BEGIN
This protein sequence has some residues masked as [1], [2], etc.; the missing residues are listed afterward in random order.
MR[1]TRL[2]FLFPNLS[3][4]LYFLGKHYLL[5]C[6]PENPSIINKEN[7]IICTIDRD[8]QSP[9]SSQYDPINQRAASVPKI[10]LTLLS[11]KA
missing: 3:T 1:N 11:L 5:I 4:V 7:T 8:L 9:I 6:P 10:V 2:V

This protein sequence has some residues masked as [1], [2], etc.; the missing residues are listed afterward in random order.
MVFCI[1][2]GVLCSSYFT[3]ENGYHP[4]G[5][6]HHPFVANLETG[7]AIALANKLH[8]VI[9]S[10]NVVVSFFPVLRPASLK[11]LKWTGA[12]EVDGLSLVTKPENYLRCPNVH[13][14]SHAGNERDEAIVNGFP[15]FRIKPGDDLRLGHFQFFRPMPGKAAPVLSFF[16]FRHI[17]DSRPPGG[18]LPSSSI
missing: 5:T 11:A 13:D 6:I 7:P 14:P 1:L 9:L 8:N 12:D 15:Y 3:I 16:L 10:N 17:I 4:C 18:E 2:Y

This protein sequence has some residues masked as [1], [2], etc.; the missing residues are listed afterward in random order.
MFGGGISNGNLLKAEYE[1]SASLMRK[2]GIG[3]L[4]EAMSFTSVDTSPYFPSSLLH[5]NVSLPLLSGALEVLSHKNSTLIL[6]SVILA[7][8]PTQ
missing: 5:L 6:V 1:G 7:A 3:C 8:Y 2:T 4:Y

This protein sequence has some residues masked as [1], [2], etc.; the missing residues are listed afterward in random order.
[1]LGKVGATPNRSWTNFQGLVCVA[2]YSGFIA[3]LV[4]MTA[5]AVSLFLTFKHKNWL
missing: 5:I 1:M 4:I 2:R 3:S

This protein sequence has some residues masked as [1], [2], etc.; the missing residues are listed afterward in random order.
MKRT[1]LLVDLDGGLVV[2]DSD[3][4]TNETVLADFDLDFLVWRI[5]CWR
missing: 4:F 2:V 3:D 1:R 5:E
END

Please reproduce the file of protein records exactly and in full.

This protein sequence has some residues masked as [1], [2], etc.; the missing residues are listed afterward in random order.
MR[1]TRL[2]FLFPNLS[3][4]LYFLGKHYLL[5]C[6]PENPSIINKEN[7]IICTIDRD[8]QSP[9]SSQYDPINQRAASVPKI[10]LTLLS[11]KA
missing: 3:T 1:N 11:L 5:I 4:V 7:T 8:L 9:I 6:P 10:V 2:V

This protein sequence has some residues masked as [1], [2], etc.; the missing residues are listed afterward in random order.
MVFCI[1][2]GVLCSSYFT[3]ENGYHP[4]G[5][6]HHPFVANLETG[7]AIALANKLH[8]VI[9]S[10]NVVVSFFPVLRPASLK[11]LKWTGA[12]EVDGLSLVTKPENYLRCPNVH[13][14]SHAGNERDEAIVNGFP[15]FRIKPGDDLRLGHFQFFRPMPGKAAPVLSFF[16]FRHI[17]DSRPPGG[18]LPSSSI
missing: 5:T 11:A 13:D 6:I 7:P 14:P 1:L 9:L 8:N 12:D 15:Y 3:I 16:L 10:N 17:I 4:C 18:E 2:Y

This protein sequence has some residues masked as [1], [2], etc.; the missing residues are listed afterward in random order.
MFGGGISNGNLLKAEYE[1]SASLMRK[2]GIG[3]L[4]EAMSFTSVDTSPYFPSSLLH[5]NVSLPLLSGALEVLSHKNSTLIL[6]SVILA[7][8]PTQ
missing: 5:L 6:V 1:G 7:A 3:C 8:Y 2:T 4:Y

This protein sequence has some residues masked as [1], [2], etc.; the missing residues are listed afterward in random order.
[1]LGKVGATPNRSWTNFQGLVCVA[2]YSGFIA[3]LV[4]MTA[5]AVSLFLTFKHKNWL
missing: 5:I 1:M 4:I 2:R 3:S

This protein sequence has some residues masked as [1], [2], etc.; the missing residues are listed afterward in random order.
MKRT[1]LLVDLDGGLVV[2]DSD[3][4]TNETVLADFDLDFLVWRI[5]CWR
missing: 4:F 2:V 3:D 1:R 5:E